Janssen to Use Genomic Health Test in Prostate Cancer Collaboration

December 6, 2017
Janssen to Use Genomic Health Test in Prostate Cancer Collaboration
Genomic Health's Oncotype DX Genomic Prostate Score (GPS) test will be evaluated for the prostate cancer drug pipeline of Johnson & Johnson’s Janssen Pharmaceuticals through a research collaboration. [Source: National Cancer Institute, Otis Brawley]

Genomic Health said today its Oncotype DX Genomic Prostate Score (GPS) test will be evaluated for the prostate cancer drug pipeline of Johnson & Johnson’s Janssen Pharmaceuticals through a research collaboration whose value was not disclosed.

Under the collaboration, Genomic Health has agreed to test samples from Janssen studies while the drug developer agreed to the use of GPS for the evaluation, with the goal of examining the association of GPS results with clinical outcomes.

“Janssen is a recognized leader in oncology, and their selection of the Oncotype DX GPS test reflects the best-in-class value that it delivers in stratifying patient risk and may reveal potential for guiding treatment selection for prostate cancer patients in the future,” Phil Febbo, M.D., Genomic Health's CMO, said in a statement.

Oncotype DX GPS is designed to help professionals assess clinical risk and tumor aggressiveness, in order to decide whether immediate treatment is necessary, or opt instead for active surveillance. According to Genomic Health, the GPS assay is the only genomic assay designed for men with clinically low-risk cancer to help make treatment decisions at the time of diagnosis.

GPS is designed to examines interactions among genes in the tumor in clinically low-risk prostate cancer patients (GS 3+3 and 3+4). The test, developed based on multiple studies with Cleveland Clinic, provides a result (GPS) ranging from 0–100 that corresponds to the biologic aggressiveness of the tumor, and measures biology through the expression of 17 genes across four important genetic pathways and—in conjunction with clinical risk factors—predicts the likelihood of adverse pathology.

Janssen’s prostate cancer drug pipeline is led by two candidates that are awaiting FDA review. On September 14, Janssen said it filed a supplemental NDA seeking approval to expand the indications for its marketed cancer drug Zytiga (abiraterone acetate) in combination with prednisone and androgen deprivation therapy (ADT) for patients with high-risk metastatic hormone-naïve prostate cancer (HNPC) or newly diagnosed, high-risk metastatic hormone-sensitive prostate cancer (HSPC).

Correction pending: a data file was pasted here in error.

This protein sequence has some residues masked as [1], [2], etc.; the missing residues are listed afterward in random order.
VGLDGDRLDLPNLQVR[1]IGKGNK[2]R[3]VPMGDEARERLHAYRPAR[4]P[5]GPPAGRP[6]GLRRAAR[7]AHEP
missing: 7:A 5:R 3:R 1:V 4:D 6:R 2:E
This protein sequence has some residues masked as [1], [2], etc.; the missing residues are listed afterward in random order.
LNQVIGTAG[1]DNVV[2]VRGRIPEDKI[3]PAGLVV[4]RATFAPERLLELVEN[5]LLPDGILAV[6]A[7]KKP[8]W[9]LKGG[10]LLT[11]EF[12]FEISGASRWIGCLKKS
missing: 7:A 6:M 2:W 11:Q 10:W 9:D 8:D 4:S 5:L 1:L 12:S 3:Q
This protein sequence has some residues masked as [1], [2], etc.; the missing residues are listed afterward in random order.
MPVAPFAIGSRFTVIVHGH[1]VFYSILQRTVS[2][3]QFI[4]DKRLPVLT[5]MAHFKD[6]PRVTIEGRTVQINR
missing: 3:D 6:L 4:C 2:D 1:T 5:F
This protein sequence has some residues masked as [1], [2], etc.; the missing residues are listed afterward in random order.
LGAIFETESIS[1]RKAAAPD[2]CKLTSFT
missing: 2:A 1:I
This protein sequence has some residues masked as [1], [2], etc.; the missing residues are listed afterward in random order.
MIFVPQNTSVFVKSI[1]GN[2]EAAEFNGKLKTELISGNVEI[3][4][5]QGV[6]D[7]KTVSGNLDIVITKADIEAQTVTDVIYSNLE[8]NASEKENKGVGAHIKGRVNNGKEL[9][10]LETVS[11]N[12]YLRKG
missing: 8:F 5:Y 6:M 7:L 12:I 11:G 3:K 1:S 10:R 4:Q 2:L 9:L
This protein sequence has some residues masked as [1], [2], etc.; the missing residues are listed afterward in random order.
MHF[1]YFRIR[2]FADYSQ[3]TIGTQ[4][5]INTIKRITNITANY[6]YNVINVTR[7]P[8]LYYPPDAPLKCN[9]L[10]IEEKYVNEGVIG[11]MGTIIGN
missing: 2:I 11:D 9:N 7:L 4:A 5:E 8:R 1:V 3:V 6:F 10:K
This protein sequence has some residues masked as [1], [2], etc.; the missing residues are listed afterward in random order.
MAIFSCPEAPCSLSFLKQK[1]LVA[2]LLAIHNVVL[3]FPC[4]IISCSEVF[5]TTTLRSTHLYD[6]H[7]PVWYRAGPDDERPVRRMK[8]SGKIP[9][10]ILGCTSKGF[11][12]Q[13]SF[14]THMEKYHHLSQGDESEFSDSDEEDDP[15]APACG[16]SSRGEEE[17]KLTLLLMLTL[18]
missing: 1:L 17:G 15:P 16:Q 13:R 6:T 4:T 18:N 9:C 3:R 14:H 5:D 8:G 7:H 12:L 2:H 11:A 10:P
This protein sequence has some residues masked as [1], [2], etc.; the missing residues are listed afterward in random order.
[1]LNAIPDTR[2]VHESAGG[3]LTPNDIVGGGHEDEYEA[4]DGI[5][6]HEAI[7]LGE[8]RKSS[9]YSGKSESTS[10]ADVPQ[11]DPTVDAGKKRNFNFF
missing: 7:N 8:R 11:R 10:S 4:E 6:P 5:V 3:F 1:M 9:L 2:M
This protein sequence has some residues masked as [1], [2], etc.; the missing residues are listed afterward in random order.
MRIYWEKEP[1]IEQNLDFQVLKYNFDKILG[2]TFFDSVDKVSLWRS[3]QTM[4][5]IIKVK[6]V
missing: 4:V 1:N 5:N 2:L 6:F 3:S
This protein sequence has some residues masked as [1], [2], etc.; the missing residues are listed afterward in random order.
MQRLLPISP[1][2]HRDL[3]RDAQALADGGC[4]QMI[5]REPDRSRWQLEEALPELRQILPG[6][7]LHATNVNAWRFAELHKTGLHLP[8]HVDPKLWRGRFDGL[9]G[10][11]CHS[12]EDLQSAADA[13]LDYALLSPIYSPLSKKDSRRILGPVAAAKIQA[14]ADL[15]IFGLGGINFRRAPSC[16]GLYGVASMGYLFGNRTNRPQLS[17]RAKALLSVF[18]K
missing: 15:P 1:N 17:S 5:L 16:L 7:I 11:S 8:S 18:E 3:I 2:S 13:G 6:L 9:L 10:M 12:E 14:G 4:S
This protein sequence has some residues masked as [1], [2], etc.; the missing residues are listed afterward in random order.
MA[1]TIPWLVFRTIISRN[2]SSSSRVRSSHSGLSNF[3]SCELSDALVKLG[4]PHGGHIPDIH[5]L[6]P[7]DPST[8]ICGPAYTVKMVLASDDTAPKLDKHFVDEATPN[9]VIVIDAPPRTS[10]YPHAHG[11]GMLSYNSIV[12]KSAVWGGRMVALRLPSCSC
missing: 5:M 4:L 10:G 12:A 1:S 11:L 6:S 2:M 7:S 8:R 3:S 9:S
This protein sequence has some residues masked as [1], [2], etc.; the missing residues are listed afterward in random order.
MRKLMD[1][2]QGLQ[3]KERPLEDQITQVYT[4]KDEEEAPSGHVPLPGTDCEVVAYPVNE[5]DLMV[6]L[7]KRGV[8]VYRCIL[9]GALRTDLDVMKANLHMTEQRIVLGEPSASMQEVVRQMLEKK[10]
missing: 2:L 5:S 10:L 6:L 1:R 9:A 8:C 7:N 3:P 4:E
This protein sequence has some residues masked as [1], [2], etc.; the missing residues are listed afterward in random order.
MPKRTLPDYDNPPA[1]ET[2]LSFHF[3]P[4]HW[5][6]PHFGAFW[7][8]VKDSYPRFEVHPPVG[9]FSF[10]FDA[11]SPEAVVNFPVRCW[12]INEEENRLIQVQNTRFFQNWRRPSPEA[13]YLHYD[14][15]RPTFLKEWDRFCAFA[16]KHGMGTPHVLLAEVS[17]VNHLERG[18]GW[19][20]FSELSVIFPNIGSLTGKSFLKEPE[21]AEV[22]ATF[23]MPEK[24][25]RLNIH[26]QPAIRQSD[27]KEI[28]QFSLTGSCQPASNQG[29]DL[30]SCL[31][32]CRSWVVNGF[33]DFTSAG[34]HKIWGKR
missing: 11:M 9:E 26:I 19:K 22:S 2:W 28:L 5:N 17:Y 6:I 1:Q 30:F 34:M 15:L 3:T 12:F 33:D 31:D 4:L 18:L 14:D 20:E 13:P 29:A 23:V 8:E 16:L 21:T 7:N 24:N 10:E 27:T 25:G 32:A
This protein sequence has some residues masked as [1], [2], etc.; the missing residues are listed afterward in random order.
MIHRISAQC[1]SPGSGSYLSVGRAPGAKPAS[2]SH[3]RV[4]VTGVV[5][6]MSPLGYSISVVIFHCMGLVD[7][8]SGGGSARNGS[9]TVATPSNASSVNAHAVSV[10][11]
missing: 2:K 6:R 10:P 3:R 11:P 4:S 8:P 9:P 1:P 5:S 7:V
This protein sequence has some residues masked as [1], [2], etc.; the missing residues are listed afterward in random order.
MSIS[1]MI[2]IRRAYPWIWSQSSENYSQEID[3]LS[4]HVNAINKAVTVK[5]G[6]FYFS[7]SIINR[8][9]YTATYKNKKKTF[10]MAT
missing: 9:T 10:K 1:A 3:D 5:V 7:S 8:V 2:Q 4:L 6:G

The following month, Janssen filed an NDA for apalutamide (ARN-509), a next-generation oral androgen receptor inhibitor for men with non-metastatic castration-resistant prostate cancer (CRPC)—which would, if approved, be the first treatment indicated for non-metastatic cancer-resistant prostate cancer to reach the market. Apalutamide is also in Phase III development for metastatic hormone sensitive prostate cancer, for localized prostate cancer—and as part of a combination for chemotherapy-naïve patients with metastatic CRPC.

According to Janssen, it plans to file for FDA approval of Zejula (niraparib) for metastatic CRPC between this year and 2021. Janssen holds exclusive worldwide-except-Japan rights granted by Tesaro to develop Zejula in prostate cancer, through an up-to-$450 million collaboration launched last year.

Separately, Genomic Health disclosed that it made a $4 million equity investment in Biocartis, with which it is developing an in vitro diagnostic (IVD) version of the Oncotype DX Breast Recurrence Score test. That test is designed to quantify the risk of distant recurrence and the likelihood of chemotherapy benefit in patients with early stage, ER-positive, HER2-negative, node-negative, and node-positive (1–3) breast cancer.

Oncotype DX Breast Recurrence Score would be developed for use on Biocartis’ Idylla platform, for use domestically by laboratory partners as well as in hospitals worldwide, Genomic Health said.

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